Feature Dueling

Learn more about the history of dueling.

Dueling

More from Gwen about the history of dueling in America.

The practice of dueling started in Europe during the Middle Ages.

Ironically, duels were meant to reduce violence by circumventing killing passions of vengeance replacing them with what was called judicial combat.

The first American duel was fought in Plymouth, Massachusetts in 1621. The men used swords.

When the United States became a nation, pistols developed as the weapon of choice. This new weaponry did not lead to fatalities, as often as one might think. The favored flute-like pistols were inaccurate and often misfired.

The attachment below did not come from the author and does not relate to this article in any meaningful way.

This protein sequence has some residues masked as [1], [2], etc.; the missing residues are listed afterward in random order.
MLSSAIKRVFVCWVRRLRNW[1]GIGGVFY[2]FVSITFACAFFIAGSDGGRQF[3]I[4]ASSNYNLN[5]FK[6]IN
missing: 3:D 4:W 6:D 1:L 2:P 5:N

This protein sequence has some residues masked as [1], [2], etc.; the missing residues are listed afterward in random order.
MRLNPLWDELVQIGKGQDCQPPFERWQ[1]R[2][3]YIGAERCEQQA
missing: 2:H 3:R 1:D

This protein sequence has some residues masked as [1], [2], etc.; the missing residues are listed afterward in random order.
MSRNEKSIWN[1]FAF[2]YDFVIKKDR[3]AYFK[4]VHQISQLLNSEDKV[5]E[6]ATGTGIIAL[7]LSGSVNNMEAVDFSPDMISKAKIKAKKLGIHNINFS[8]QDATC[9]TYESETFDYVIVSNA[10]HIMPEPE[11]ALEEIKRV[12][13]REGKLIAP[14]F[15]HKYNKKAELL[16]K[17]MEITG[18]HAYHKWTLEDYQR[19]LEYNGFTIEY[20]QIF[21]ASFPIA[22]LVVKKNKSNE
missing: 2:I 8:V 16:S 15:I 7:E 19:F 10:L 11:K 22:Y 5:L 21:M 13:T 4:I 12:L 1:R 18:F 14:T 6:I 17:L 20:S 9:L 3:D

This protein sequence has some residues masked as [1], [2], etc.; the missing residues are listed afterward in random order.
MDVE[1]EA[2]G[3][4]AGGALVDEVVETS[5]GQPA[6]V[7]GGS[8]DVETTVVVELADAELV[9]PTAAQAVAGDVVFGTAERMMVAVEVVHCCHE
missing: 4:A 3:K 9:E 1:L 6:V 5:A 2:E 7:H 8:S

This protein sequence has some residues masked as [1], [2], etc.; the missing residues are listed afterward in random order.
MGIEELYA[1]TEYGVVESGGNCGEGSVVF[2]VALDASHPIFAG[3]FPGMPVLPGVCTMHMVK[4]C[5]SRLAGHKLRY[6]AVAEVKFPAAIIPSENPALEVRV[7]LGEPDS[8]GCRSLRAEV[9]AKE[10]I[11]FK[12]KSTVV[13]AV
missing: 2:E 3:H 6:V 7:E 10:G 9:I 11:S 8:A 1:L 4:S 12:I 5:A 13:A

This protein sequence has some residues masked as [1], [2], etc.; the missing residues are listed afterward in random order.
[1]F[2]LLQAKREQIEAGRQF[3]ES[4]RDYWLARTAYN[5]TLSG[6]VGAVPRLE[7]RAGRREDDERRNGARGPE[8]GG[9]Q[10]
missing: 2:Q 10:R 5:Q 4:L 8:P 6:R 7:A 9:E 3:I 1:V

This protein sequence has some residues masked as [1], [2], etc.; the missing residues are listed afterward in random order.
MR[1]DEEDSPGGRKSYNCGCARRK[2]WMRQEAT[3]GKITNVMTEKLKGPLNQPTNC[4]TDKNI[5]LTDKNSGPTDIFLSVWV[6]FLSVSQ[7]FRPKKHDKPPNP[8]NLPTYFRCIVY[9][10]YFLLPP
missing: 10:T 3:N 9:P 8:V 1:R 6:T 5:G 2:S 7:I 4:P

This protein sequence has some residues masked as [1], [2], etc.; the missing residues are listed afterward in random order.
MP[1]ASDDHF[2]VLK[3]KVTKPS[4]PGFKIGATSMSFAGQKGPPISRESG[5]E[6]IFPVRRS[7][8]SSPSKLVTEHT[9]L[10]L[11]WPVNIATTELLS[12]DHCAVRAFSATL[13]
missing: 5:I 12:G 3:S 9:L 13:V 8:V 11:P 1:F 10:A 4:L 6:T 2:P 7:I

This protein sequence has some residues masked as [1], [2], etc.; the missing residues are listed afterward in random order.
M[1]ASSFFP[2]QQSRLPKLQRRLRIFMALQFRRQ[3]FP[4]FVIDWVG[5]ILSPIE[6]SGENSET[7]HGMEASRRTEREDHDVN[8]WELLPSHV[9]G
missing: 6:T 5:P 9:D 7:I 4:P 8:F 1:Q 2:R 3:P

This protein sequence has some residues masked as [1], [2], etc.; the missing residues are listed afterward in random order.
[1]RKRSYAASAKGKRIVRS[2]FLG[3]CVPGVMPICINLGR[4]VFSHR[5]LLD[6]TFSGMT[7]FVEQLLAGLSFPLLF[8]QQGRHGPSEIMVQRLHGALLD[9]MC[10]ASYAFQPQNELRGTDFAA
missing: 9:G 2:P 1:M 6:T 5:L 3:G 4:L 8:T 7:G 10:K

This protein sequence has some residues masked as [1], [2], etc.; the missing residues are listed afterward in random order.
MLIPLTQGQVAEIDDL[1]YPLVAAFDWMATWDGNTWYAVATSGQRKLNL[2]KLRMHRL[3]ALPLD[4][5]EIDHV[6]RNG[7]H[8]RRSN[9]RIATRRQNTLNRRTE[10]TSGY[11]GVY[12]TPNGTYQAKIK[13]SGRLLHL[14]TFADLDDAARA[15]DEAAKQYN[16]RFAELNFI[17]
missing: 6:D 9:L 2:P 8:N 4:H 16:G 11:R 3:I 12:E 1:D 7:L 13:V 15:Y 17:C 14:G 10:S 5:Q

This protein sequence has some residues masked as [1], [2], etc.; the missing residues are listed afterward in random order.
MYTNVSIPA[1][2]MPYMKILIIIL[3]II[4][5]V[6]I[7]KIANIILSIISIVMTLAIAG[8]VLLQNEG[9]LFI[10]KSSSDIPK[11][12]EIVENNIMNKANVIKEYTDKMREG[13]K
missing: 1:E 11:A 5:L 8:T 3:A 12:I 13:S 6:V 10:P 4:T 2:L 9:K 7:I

In keeping with ideals, Americans of all backgrounds fought duels. From servants to signatories of Declaration of Independence, American men defended their honor in this way. But George Washington vehemently opposed the practice. He didn't rate battles of honor which affected his troops when they should have been fighting real battles against the British.

By the middle of the 19th century, dueling was on its way out. It was not the ethics of the church, the opinions of the powerful or even the legislation ended the practice. It was public opinion.

After the horrors of the Civil War, most Americans regarded dueling as cold blooded murder. They reasoned that a civilized nation could not publicly sponsor bloodshed.

So a tradition dating back hundreds of years became a thing of the past.